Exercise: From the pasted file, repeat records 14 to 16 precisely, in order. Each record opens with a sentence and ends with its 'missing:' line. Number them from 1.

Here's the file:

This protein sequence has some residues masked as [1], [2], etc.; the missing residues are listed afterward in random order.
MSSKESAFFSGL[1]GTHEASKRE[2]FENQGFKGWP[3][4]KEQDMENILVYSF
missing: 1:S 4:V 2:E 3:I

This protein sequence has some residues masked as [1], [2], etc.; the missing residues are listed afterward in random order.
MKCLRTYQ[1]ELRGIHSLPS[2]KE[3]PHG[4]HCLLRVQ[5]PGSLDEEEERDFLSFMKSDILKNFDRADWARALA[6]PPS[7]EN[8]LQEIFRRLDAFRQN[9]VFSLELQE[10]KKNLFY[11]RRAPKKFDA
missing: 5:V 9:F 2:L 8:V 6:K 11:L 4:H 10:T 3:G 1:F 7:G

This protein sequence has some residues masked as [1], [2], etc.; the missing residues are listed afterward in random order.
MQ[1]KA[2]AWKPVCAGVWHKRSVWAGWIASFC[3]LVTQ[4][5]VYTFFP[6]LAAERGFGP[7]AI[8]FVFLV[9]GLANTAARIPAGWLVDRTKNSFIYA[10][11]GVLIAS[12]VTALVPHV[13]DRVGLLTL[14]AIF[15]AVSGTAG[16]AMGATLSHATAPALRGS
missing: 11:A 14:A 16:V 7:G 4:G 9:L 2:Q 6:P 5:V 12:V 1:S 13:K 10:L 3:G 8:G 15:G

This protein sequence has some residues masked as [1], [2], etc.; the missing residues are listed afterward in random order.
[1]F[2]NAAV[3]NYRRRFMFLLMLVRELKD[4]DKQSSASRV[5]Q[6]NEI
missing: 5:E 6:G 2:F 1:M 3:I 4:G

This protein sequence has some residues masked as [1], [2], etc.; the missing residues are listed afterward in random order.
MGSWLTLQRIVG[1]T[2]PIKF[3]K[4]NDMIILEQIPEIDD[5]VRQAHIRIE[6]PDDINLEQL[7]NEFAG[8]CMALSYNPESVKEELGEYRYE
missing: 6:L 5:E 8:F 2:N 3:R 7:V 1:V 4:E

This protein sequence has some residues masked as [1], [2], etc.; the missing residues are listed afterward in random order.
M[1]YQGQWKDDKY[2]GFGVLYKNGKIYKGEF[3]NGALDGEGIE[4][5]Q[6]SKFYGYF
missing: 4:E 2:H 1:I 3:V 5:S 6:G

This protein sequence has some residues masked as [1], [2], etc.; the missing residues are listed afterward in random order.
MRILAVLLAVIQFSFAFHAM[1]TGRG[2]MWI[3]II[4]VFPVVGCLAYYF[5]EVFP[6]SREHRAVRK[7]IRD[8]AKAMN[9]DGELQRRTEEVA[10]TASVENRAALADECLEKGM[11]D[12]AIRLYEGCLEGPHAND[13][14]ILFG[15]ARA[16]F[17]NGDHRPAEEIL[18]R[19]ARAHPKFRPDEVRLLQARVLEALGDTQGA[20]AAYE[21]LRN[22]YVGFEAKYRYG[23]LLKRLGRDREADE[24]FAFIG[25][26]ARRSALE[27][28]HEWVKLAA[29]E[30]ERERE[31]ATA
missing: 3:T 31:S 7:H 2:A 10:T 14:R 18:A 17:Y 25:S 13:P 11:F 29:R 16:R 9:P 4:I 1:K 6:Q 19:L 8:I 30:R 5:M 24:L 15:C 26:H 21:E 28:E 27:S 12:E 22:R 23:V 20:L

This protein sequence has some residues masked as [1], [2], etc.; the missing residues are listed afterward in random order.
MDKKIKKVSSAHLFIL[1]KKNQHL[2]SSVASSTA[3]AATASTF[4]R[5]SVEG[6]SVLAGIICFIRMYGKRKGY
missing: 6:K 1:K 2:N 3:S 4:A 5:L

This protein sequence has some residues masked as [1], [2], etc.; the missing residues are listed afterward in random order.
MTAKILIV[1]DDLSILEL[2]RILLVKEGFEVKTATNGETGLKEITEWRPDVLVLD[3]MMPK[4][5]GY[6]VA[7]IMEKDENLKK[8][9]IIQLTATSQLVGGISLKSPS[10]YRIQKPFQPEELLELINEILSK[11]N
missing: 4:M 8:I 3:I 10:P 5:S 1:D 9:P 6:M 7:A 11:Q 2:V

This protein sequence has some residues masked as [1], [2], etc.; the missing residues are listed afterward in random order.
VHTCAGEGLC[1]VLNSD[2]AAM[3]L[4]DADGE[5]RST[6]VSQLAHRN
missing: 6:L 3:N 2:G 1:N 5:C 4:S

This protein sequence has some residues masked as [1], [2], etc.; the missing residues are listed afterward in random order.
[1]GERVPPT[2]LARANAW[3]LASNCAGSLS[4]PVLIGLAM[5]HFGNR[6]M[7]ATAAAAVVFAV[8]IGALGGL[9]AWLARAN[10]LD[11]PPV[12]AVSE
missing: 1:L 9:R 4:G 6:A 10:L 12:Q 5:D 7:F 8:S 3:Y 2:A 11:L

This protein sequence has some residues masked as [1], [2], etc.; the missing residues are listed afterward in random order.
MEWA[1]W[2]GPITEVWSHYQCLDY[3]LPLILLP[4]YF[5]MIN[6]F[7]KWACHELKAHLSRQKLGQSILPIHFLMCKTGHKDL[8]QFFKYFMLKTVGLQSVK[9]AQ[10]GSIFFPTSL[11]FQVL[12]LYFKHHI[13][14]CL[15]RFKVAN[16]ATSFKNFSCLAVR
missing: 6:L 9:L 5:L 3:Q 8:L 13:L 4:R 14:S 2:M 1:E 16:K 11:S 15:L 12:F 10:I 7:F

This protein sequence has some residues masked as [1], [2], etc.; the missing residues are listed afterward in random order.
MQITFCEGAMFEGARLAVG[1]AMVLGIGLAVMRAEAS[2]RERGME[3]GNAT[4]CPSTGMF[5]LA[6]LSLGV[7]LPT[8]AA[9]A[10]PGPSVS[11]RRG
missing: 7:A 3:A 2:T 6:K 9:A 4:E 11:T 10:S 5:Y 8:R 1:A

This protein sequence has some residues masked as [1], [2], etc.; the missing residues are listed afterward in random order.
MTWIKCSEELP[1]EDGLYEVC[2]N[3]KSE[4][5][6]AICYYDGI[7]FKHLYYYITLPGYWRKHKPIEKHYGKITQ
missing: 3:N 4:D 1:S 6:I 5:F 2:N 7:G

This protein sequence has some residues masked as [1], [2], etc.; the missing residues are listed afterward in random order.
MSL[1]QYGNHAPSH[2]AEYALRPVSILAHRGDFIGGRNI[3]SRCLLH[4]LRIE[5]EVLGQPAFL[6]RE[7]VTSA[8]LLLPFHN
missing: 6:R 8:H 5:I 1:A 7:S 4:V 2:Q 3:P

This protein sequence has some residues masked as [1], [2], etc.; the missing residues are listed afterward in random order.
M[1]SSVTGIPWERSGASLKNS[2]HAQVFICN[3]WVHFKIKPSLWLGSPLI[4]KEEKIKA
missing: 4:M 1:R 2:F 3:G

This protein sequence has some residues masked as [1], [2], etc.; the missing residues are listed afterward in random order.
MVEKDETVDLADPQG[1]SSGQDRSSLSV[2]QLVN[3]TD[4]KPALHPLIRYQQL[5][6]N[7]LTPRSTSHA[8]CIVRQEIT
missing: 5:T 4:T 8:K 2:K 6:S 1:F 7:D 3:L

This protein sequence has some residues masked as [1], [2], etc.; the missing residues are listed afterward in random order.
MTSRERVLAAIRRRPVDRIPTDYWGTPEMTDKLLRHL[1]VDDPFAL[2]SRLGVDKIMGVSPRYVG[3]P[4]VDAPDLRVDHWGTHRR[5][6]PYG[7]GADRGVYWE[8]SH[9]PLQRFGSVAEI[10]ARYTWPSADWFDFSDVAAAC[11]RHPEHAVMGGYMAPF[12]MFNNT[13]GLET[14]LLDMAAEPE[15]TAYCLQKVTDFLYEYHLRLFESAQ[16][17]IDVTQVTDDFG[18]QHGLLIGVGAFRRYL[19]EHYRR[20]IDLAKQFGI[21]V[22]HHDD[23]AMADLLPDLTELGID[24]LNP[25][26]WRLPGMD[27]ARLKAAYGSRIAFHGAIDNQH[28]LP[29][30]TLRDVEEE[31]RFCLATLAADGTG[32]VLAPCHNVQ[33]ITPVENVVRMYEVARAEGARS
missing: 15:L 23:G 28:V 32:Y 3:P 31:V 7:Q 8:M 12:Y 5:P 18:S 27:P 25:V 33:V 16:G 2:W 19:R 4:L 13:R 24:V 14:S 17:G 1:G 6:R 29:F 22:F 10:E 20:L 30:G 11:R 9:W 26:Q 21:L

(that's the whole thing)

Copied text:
This protein sequence has some residues masked as [1], [2], etc.; the missing residues are listed afterward in random order.
MTWIKCSEELP[1]EDGLYEVC[2]N[3]KSE[4][5][6]AICYYDGI[7]FKHLYYYITLPGYWRKHKPIEKHYGKITQ
missing: 3:N 4:D 1:S 6:I 5:F 2:N 7:G

This protein sequence has some residues masked as [1], [2], etc.; the missing residues are listed afterward in random order.
MSL[1]QYGNHAPSH[2]AEYALRPVSILAHRGDFIGGRNI[3]SRCLLH[4]LRIE[5]EVLGQPAFL[6]RE[7]VTSA[8]LLLPFHN
missing: 6:R 8:H 5:I 1:A 7:S 4:V 2:Q 3:P

This protein sequence has some residues masked as [1], [2], etc.; the missing residues are listed afterward in random order.
M[1]SSVTGIPWERSGASLKNS[2]HAQVFICN[3]WVHFKIKPSLWLGSPLI[4]KEEKIKA
missing: 4:M 1:R 2:F 3:G